What is Asbestosis
Asbestosis is a serious lung disease caused when asbestos fibers are inhaled and become lodged in the inner layers of the lungs. Asbestosis is not a type of cancer, and it is different from mesothelioma.
Asbestosis begins when scar tissue is formed in the lungs (called “fibrosis”). The scar tissue slowly builds up and reduces the lung’s ability to deliver oxygen to the blood and remove carbon dioxide. In severe cases of asbestosis, the impairment of lung function can strain the heart, or even result in heart disease.
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The inflammatory process starts within hours or days after asbestos is inhaled and injury to the cells begins shortly thereafter. The inflammatory process continues to progress even when exposure to asbestos stops.
The inflammatory process of asbestosis may go undetected for decades causing no pain or respiratory symptoms. In many people, the process eventually produces breathing abnormalities and radiographic changes. Usually, the first symptoms are shortness of breath and a dry cough. These symptoms often precede abnormalities on chest x-ray or pulmonary function tests. The period between exposure and diagnosis may range from 10 to 50 years.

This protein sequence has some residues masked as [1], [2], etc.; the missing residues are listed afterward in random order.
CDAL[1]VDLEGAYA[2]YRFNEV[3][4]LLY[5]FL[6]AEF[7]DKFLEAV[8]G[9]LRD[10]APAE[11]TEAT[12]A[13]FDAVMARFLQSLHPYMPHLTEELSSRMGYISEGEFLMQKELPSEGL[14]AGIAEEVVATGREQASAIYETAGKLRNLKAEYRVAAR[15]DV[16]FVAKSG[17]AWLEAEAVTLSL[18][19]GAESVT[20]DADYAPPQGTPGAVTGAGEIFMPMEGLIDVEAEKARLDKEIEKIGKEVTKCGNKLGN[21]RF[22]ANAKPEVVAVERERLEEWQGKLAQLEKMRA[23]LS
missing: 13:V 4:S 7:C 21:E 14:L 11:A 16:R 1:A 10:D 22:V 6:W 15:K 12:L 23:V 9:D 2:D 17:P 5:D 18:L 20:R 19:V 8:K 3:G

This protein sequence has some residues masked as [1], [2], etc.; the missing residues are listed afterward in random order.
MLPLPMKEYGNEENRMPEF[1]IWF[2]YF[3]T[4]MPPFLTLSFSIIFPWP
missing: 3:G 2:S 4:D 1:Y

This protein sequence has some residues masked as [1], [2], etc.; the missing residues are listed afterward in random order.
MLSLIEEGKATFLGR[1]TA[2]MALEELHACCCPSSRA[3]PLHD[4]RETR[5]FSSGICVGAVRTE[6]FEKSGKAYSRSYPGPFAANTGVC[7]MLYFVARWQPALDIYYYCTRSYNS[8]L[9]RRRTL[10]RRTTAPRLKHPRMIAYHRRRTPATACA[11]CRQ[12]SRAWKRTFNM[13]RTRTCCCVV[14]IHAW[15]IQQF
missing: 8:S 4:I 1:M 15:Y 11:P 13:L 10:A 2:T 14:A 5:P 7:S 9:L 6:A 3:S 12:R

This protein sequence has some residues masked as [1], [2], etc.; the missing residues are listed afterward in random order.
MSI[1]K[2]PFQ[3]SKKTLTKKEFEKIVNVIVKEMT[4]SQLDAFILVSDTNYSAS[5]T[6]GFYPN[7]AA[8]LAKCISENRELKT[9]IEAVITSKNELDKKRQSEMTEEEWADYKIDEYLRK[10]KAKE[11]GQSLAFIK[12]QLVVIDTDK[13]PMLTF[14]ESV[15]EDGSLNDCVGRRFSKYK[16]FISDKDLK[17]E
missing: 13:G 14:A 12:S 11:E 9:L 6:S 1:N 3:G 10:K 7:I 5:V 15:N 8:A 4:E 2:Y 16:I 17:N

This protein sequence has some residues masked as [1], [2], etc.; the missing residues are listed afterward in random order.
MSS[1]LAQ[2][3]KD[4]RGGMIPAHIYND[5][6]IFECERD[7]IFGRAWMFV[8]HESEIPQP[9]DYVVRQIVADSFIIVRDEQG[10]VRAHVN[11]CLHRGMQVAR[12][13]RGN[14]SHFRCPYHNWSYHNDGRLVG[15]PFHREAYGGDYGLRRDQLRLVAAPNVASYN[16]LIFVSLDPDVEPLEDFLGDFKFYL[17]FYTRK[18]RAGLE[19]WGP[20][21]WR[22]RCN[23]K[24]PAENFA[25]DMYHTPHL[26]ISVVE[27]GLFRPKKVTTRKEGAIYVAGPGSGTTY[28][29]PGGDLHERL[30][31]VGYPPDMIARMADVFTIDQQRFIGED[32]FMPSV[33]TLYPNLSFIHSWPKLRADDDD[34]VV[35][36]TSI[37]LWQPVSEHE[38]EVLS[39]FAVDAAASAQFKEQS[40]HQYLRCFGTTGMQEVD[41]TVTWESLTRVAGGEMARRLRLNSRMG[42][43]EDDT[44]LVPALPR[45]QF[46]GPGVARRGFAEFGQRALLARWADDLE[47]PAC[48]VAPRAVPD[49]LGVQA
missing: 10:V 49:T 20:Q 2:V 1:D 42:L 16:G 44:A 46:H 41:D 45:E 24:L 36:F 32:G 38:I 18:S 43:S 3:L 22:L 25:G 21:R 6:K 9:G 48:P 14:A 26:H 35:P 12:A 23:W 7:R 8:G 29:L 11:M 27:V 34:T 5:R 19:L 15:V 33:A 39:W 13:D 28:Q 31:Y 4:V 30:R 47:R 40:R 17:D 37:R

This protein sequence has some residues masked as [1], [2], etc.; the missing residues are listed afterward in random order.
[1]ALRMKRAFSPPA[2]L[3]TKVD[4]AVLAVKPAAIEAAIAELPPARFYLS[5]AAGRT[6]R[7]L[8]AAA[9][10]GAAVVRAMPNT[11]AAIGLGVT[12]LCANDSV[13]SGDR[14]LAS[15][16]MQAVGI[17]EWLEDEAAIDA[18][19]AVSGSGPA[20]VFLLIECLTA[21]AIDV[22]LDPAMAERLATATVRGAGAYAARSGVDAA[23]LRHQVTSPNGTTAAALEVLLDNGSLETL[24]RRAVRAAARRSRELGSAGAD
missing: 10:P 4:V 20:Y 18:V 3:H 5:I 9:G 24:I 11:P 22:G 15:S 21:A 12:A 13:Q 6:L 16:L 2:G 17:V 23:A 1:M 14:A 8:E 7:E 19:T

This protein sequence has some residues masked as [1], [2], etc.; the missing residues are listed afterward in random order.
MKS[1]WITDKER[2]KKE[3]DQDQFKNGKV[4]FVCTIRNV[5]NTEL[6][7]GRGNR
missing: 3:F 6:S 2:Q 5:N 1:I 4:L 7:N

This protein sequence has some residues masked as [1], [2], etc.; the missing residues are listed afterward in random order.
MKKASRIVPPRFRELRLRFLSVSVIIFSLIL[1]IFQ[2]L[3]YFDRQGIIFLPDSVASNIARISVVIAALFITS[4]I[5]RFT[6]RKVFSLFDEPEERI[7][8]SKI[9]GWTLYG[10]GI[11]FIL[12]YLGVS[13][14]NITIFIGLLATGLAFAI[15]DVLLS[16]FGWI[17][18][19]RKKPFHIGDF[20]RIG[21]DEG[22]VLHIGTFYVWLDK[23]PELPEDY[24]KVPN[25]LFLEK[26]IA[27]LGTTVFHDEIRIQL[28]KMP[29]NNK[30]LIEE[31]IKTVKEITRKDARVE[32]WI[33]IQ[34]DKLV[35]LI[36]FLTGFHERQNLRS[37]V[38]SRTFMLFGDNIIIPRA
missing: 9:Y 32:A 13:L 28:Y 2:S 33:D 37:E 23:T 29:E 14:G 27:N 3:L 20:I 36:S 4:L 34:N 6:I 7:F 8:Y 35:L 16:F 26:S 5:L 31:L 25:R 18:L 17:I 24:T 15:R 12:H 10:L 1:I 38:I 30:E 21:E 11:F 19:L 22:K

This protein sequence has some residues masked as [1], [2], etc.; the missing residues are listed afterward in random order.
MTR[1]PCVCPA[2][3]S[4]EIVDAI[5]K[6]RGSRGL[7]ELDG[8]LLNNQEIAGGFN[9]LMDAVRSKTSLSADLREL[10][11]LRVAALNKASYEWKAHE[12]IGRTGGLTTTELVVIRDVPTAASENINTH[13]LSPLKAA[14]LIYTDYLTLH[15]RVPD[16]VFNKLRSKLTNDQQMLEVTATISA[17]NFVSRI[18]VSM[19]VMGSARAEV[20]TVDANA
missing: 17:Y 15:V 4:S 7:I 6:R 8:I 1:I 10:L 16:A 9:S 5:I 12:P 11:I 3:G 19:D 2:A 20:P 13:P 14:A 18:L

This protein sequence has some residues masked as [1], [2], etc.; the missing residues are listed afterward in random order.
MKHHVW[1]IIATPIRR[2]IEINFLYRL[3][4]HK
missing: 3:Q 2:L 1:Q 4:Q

The first symptoms of asbestosis may be shortness of breath and a dry cough. These symptoms usually appear before any chest x-rays or pulmonary function tests are performed. As with mesothelioma, the incubation period is long and may not be diagnosed until 10-50 years after exposure.
Presently, there is no treatment that can cure asbestosis. Instead, treatments are put in place to improve a patient’s quality of life. There are three main types of treatments for asbestosis, which are surgical treatments, drugs, and alternative treatments.